Local Tech Going Global

Nathan Kroll and his team work with some of the biggest tech brands in the business, and they do it all from right here in Nova Scotia.

Kroll rebranded his media business in September, taking the name from Ad-Dispatch to Current Studios. They’re hard at work on their second project with Marvel, they’re starting another project with Intel in Best Buy stores, and their augmented reality blankets and pillows are selling well at Toys ‘R Us. While many virtual reality projects rely on an oculus (headset), Current Studios uses mobile devices to give users a more authentic virtual reality experience.

The majority of Current’s business comes from U.S. clients, but Kroll says their team is content to raise their families in Nova Scotia and rack up frequent flier points — although it can be painful to spend so much on airfare.

“People ask us how we penetrated those markets, and the answer is that we got on a plane and flew there every week for a year and a half — because relationships have to be made in person,” says Kroll. “It really requires patience, an enormous amount of effort, and a sizeable investment.”

Kroll says the best advice he’d give a local business owner looking to start exporting is to be prepared to spend a lot of time at 20,000 feet — taking meetings and building connections. But once the contract is landed, he says it’s not a problem to do the actual work thousands of kilometers away from his clients.

“Our customers don’t care where we are, because even if we were in New York, we could be working with clients in L.A.,” says Kroll. “With our expertise and our workflow, we don’t have to be geographically close all of the time — just when we’re there building the relationship.”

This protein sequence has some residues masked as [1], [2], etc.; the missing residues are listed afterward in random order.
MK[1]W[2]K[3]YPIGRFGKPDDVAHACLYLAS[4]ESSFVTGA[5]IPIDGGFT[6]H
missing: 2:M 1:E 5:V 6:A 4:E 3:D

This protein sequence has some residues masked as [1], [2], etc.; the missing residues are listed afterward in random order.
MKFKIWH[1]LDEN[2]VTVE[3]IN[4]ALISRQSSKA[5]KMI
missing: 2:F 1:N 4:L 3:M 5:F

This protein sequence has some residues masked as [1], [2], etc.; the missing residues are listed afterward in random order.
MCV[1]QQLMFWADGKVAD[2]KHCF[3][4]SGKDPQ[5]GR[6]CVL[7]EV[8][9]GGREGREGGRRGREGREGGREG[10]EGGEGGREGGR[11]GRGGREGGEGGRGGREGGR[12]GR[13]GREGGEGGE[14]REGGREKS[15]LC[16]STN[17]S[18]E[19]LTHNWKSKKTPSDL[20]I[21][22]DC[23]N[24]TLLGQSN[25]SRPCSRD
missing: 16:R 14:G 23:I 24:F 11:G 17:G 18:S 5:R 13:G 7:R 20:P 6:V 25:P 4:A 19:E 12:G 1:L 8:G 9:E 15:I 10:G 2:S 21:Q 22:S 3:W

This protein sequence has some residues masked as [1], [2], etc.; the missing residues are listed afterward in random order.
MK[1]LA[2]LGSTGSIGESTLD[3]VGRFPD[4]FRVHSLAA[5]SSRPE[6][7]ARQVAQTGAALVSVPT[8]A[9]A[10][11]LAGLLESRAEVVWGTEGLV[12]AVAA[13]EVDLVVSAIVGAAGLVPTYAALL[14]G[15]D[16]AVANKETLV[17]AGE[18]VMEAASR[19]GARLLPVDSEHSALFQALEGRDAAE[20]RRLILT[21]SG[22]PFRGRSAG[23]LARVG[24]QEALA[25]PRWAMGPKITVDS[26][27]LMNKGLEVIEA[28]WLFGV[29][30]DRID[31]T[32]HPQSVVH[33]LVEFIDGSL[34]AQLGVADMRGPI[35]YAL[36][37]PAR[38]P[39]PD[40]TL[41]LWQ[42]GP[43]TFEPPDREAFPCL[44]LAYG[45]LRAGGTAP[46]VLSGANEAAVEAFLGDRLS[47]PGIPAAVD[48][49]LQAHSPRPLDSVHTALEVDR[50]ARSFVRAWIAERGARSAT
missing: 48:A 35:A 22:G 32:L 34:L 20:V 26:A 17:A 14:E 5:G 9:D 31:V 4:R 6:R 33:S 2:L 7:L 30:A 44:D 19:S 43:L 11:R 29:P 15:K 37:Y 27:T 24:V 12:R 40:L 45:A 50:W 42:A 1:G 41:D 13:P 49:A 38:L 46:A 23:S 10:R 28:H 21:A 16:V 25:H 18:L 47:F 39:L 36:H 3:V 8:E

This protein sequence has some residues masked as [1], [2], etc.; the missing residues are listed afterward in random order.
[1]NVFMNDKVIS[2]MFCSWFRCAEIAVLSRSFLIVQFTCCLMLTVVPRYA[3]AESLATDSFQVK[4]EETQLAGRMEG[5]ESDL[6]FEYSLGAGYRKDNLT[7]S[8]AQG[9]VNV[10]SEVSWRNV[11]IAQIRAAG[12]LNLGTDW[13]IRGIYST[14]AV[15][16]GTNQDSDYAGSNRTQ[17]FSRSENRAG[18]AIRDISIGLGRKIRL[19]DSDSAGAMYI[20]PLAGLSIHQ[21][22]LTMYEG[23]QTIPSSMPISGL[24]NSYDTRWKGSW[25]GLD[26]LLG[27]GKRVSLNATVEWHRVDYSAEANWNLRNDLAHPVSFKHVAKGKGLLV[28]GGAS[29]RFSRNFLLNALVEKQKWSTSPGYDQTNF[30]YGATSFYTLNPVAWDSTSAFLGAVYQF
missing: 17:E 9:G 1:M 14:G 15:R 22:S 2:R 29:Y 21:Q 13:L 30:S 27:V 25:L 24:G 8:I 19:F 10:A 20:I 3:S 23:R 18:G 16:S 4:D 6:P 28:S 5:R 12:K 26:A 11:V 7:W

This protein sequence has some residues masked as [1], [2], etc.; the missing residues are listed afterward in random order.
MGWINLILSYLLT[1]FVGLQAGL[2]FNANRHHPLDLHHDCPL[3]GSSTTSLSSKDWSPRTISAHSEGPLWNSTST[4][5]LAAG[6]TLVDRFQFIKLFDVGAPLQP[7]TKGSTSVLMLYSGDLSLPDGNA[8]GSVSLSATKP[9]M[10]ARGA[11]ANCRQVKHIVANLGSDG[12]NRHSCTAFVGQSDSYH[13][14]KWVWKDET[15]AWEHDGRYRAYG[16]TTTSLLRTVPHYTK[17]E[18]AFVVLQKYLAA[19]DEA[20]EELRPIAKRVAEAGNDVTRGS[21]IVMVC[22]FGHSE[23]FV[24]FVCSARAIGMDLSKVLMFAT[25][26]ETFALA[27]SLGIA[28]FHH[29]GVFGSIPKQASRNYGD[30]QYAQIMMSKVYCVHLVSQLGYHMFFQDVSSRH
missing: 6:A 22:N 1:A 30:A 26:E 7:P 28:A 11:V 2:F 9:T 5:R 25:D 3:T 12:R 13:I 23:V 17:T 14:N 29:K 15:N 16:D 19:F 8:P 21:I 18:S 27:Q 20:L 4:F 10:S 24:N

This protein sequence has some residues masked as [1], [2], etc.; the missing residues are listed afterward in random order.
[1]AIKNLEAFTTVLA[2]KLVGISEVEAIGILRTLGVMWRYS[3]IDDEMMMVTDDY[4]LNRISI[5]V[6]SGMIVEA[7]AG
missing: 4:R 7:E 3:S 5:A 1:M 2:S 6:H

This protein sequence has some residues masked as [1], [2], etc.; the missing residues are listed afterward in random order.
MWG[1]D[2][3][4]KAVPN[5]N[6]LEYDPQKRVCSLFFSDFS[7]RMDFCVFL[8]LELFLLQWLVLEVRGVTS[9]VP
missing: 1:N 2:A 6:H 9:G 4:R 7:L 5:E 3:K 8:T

James Boyle, coordinator of Halifax tech conference Collide, says the global nature of the tech sector is allowing more young Nova Scotians to stay here at home, open their own businesses, and export quality products and services worldwide.

“I’m discovering all of the time that you’re only one Skype meeting away from anyone in the U.K. or Japan. I mean, I can email a file to China just as quickly as I can send it to Toronto, or to my next-door neighbour,” says Boyle. “Technology allows you to have a home base here, and still work anywhere in the world.”

Jean-Paul Deveau, president of Acadian Seaplants agrees. “We can succeed by focusing on producing new and differentiated goods and services, in innovative ways and selling them in non-traditional markets,” Deveau says.

He is a member of the One Nova Scotia Coalitionand is leading a team looking at Global Competitiveness and Trade.  The Coalition is developing a 10-year plan to achieve the vision and goals of the report from the Nova Scotia Commission on Building Our New Economy.

 “There are opportunities for Nova Scotia products and services in emerging markets. And there are tremendous examples of Nova Scotia companies that are succeeding, such as Current Studios. But our economy needs more examples,” says Deveau.

James Boyle encourages local tech companies to reach out for guidance and support from NSBI. “They exist to help our sector. If you’re not having meetings with them, you’re doing yourself a disservice,” says Boyle.